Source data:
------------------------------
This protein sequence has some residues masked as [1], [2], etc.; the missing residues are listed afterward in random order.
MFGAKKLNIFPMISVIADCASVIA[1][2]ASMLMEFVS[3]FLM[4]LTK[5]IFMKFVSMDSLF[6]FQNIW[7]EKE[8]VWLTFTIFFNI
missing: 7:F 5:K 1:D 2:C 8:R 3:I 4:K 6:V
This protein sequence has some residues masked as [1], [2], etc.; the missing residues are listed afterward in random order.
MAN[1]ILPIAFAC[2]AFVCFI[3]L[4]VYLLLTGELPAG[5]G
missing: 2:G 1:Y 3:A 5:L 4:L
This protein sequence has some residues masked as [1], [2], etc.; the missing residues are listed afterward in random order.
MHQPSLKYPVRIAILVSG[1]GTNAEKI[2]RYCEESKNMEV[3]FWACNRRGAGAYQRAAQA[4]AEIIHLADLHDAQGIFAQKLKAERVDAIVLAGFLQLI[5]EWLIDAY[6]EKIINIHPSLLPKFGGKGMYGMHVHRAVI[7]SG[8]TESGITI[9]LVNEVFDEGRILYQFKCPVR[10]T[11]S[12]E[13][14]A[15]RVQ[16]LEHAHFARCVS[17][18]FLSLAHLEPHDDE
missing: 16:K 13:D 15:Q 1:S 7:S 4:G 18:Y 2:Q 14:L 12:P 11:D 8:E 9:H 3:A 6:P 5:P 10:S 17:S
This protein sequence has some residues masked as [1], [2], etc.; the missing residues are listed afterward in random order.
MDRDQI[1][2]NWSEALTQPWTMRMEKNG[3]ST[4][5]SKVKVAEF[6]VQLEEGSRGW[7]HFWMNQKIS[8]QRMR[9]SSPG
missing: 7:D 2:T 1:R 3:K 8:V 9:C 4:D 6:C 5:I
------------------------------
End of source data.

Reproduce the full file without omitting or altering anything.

This protein sequence has some residues masked as [1], [2], etc.; the missing residues are listed afterward in random order.
MFGAKKLNIFPMISVIADCASVIA[1][2]ASMLMEFVS[3]FLM[4]LTK[5]IFMKFVSMDSLF[6]FQNIW[7]EKE[8]VWLTFTIFFNI
missing: 7:F 5:K 1:D 2:C 8:R 3:I 4:K 6:V
This protein sequence has some residues masked as [1], [2], etc.; the missing residues are listed afterward in random order.
MAN[1]ILPIAFAC[2]AFVCFI[3]L[4]VYLLLTGELPAG[5]G
missing: 2:G 1:Y 3:A 5:L 4:L
This protein sequence has some residues masked as [1], [2], etc.; the missing residues are listed afterward in random order.
MHQPSLKYPVRIAILVSG[1]GTNAEKI[2]RYCEESKNMEV[3]FWACNRRGAGAYQRAAQA[4]AEIIHLADLHDAQGIFAQKLKAERVDAIVLAGFLQLI[5]EWLIDAY[6]EKIINIHPSLLPKFGGKGMYGMHVHRAVI[7]SG[8]TESGITI[9]LVNEVFDEGRILYQFKCPVR[10]T[11]S[12]E[13][14]A[15]RVQ[16]LEHAHFARCVS[17][18]FLSLAHLEPHDDE
missing: 16:K 13:D 15:Q 1:S 7:S 4:G 18:Y 2:Q 14:L 12:P 11:D 8:E 9:H 3:A 6:P 5:P 10:S 17:S
This protein sequence has some residues masked as [1], [2], etc.; the missing residues are listed afterward in random order.
MDRDQI[1][2]NWSEALTQPWTMRMEKNG[3]ST[4][5]SKVKVAEF[6]VQLEEGSRGW[7]HFWMNQKIS[8]QRMR[9]SSPG
missing: 7:D 2:T 1:R 3:K 8:V 9:C 4:D 6:C 5:I